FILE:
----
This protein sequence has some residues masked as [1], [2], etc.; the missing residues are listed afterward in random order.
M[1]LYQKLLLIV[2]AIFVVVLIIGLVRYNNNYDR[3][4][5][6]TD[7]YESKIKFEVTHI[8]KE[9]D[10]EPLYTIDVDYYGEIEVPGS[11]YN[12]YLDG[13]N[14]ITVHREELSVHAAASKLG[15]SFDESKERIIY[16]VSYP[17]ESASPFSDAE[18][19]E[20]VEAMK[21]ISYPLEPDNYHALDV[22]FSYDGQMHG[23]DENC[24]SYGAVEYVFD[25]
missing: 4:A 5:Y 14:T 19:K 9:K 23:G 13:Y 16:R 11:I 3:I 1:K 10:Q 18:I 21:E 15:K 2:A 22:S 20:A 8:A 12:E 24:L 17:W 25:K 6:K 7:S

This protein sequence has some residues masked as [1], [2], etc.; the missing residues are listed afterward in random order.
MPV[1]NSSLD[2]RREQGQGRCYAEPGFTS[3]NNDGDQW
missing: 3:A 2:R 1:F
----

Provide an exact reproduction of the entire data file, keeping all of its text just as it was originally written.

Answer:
This protein sequence has some residues masked as [1], [2], etc.; the missing residues are listed afterward in random order.
M[1]LYQKLLLIV[2]AIFVVVLIIGLVRYNNNYDR[3][4][5][6]TD[7]YESKIKFEVTHI[8]KE[9]D[10]EPLYTIDVDYYGEIEVPGS[11]YN[12]YLDG[13]N[14]ITVHREELSVHAAASKLG[15]SFDESKERIIY[16]VSYP[17]ESASPFSDAE[18][19]E[20]VEAMK[21]ISYPLEPDNYHALDV[22]FSYDGQMHG[23]DENC[24]SYGAVEYVFD[25]
missing: 4:A 5:Y 14:T 19:K 9:K 23:G 13:Y 16:R 11:I 3:I 1:K 10:Q 18:I 21:E 15:K 2:A 22:S 20:A 8:A 12:E 24:L 17:W 25:K 6:K 7:S

This protein sequence has some residues masked as [1], [2], etc.; the missing residues are listed afterward in random order.
MPV[1]NSSLD[2]RREQGQGRCYAEPGFTS[3]NNDGDQW
missing: 3:A 2:R 1:F